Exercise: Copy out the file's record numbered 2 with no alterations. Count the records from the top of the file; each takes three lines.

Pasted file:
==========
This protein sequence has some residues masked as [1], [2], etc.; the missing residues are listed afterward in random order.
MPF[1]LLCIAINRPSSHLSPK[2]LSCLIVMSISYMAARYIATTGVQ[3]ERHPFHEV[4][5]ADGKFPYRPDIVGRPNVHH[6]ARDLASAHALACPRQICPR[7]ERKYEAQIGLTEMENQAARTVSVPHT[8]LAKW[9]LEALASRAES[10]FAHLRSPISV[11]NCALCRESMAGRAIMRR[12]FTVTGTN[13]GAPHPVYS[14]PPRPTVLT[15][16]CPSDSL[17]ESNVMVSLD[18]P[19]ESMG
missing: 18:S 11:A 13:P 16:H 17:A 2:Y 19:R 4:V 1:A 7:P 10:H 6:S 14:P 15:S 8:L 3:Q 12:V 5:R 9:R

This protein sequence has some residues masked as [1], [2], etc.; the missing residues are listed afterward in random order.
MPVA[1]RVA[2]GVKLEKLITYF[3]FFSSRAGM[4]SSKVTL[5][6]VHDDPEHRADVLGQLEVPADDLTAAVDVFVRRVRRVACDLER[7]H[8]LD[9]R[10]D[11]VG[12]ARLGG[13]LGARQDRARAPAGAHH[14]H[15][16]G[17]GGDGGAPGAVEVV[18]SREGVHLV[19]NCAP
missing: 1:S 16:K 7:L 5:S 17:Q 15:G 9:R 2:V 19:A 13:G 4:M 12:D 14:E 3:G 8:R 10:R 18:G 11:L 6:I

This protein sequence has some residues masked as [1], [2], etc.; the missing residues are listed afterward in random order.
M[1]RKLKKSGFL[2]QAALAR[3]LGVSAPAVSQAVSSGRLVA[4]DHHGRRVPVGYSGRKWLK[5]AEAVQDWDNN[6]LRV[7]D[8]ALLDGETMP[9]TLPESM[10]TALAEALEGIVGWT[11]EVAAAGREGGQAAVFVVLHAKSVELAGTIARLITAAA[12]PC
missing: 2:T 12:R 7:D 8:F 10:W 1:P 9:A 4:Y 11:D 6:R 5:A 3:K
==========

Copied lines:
This protein sequence has some residues masked as [1], [2], etc.; the missing residues are listed afterward in random order.
MPVA[1]RVA[2]GVKLEKLITYF[3]FFSSRAGM[4]SSKVTL[5][6]VHDDPEHRADVLGQLEVPADDLTAAVDVFVRRVRRVACDLER[7]H[8]LD[9]R[10]D[11]VG[12]ARLGG[13]LGARQDRARAPAGAHH[14]H[15][16]G[17]GGDGGAPGAVEVV[18]SREGVHLV[19]NCAP
missing: 1:S 16:K 7:L 5:S 17:Q 15:G 9:R 2:V 19:A 13:G 4:M 12:D 14:E 3:G 8:R 10:R 18:G 11:L 6:I